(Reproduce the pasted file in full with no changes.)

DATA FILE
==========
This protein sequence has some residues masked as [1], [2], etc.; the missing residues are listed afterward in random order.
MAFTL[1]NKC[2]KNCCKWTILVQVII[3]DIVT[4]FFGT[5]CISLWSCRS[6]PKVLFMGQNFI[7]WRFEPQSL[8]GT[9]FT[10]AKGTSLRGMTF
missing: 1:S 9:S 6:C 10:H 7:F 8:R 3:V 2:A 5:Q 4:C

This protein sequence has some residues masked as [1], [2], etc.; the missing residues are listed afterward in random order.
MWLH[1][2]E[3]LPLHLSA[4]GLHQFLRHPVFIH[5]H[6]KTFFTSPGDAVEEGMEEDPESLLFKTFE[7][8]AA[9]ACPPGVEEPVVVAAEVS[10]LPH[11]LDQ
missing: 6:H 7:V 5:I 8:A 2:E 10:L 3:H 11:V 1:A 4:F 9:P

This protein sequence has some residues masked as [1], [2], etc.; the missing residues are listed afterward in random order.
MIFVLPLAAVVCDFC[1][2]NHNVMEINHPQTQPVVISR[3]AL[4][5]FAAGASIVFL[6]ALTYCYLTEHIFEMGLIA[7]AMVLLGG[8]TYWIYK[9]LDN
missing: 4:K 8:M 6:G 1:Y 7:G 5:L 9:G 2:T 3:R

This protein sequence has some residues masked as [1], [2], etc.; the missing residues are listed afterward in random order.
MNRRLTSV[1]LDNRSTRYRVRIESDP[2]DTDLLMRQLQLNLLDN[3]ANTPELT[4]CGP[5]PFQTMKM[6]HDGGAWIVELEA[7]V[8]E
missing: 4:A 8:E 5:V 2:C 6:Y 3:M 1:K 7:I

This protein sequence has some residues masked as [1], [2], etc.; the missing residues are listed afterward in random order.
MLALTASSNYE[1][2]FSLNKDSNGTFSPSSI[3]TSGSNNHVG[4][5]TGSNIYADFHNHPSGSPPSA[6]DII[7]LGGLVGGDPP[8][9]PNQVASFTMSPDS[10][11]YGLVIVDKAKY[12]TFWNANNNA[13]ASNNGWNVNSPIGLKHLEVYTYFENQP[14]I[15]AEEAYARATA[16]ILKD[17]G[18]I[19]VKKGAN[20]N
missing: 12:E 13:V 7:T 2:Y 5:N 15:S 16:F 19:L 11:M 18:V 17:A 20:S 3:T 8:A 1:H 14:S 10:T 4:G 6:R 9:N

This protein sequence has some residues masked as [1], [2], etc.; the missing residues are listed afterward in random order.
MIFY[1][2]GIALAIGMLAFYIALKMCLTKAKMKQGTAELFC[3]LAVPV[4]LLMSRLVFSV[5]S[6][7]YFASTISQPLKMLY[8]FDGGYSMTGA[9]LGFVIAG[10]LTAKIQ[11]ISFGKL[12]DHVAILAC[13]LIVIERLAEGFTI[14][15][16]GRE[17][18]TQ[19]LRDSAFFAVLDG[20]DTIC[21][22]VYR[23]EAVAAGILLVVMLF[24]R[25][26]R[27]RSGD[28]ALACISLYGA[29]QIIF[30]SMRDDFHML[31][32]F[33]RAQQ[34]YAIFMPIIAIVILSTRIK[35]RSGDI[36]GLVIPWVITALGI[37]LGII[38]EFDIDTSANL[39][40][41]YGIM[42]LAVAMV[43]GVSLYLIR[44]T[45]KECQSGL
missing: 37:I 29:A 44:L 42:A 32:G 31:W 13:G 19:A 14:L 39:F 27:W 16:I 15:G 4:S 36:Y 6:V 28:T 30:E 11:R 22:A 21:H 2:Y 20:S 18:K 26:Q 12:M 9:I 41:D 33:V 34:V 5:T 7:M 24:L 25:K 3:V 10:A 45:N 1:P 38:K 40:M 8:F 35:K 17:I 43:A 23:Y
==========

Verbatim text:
This protein sequence has some residues masked as [1], [2], etc.; the missing residues are listed afterward in random order.
MAFTL[1]NKC[2]KNCCKWTILVQVII[3]DIVT[4]FFGT[5]CISLWSCRS[6]PKVLFMGQNFI[7]WRFEPQSL[8]GT[9]FT[10]AKGTSLRGMTF
missing: 1:S 9:S 6:C 10:H 7:F 8:R 3:V 2:A 5:Q 4:C

This protein sequence has some residues masked as [1], [2], etc.; the missing residues are listed afterward in random order.
MWLH[1][2]E[3]LPLHLSA[4]GLHQFLRHPVFIH[5]H[6]KTFFTSPGDAVEEGMEEDPESLLFKTFE[7][8]AA[9]ACPPGVEEPVVVAAEVS[10]LPH[11]LDQ
missing: 6:H 7:V 5:I 8:A 2:E 10:L 3:H 11:V 1:A 4:F 9:P

This protein sequence has some residues masked as [1], [2], etc.; the missing residues are listed afterward in random order.
MIFVLPLAAVVCDFC[1][2]NHNVMEINHPQTQPVVISR[3]AL[4][5]FAAGASIVFL[6]ALTYCYLTEHIFEMGLIA[7]AMVLLGG[8]TYWIYK[9]LDN
missing: 4:K 8:M 6:G 1:Y 7:G 5:L 9:G 2:T 3:R

This protein sequence has some residues masked as [1], [2], etc.; the missing residues are listed afterward in random order.
MNRRLTSV[1]LDNRSTRYRVRIESDP[2]DTDLLMRQLQLNLLDN[3]ANTPELT[4]CGP[5]PFQTMKM[6]HDGGAWIVELEA[7]V[8]E
missing: 4:A 8:E 5:V 2:C 6:Y 3:M 1:K 7:I

This protein sequence has some residues masked as [1], [2], etc.; the missing residues are listed afterward in random order.
MLALTASSNYE[1][2]FSLNKDSNGTFSPSSI[3]TSGSNNHVG[4][5]TGSNIYADFHNHPSGSPPSA[6]DII[7]LGGLVGGDPP[8][9]PNQVASFTMSPDS[10][11]YGLVIVDKAKY[12]TFWNANNNA[13]ASNNGWNVNSPIGLKHLEVYTYFENQP[14]I[15]AEEAYARATA[16]ILKD[17]G[18]I[19]VKKGAN[20]N
missing: 12:E 13:V 7:T 2:Y 5:N 15:S 16:F 19:L 11:M 18:V 17:A 20:S 3:T 8:A 1:H 14:S 10:T 4:G 6:R 9:N

This protein sequence has some residues masked as [1], [2], etc.; the missing residues are listed afterward in random order.
MIFY[1][2]GIALAIGMLAFYIALKMCLTKAKMKQGTAELFC[3]LAVPV[4]LLMSRLVFSV[5]S[6][7]YFASTISQPLKMLY[8]FDGGYSMTGA[9]LGFVIAG[10]LTAKIQ[11]ISFGKL[12]DHVAILAC[13]LIVIERLAEGFTI[14][15][16]GRE[17][18]TQ[19]LRDSAFFAVLDG[20]DTIC[21][22]VYR[23]EAVAAGILLVVMLF[24]R[25][26]R[27]RSGD[28]ALACISLYGA[29]QIIF[30]SMRDDFHML[31][32]F[33]RAQQ[34]YAIFMPIIAIVILSTRIK[35]RSGDI[36]GLVIPWVITALGI[37]LGII[38]EFDIDTSANL[39][40][41]YGIM[42]LAVAMV[43]GVSLYLIR[44]T[45]KECQSGL
missing: 37:I 29:A 44:L 42:A 32:G 31:W 13:G 19:A 14:L 39:F 27:W 16:I 15:G 4:S 36:Y 6:V 28:T 30:E 11:R 22:A 21:H 2:Y 20:S 18:K 26:Q 12:M 9:I 41:D 33:V 34:V 5:T 7:M 24:L 25:K 3:V 10:A 45:N 1:P 38:K 40:M 8:F 35:K 17:I 43:A 23:Y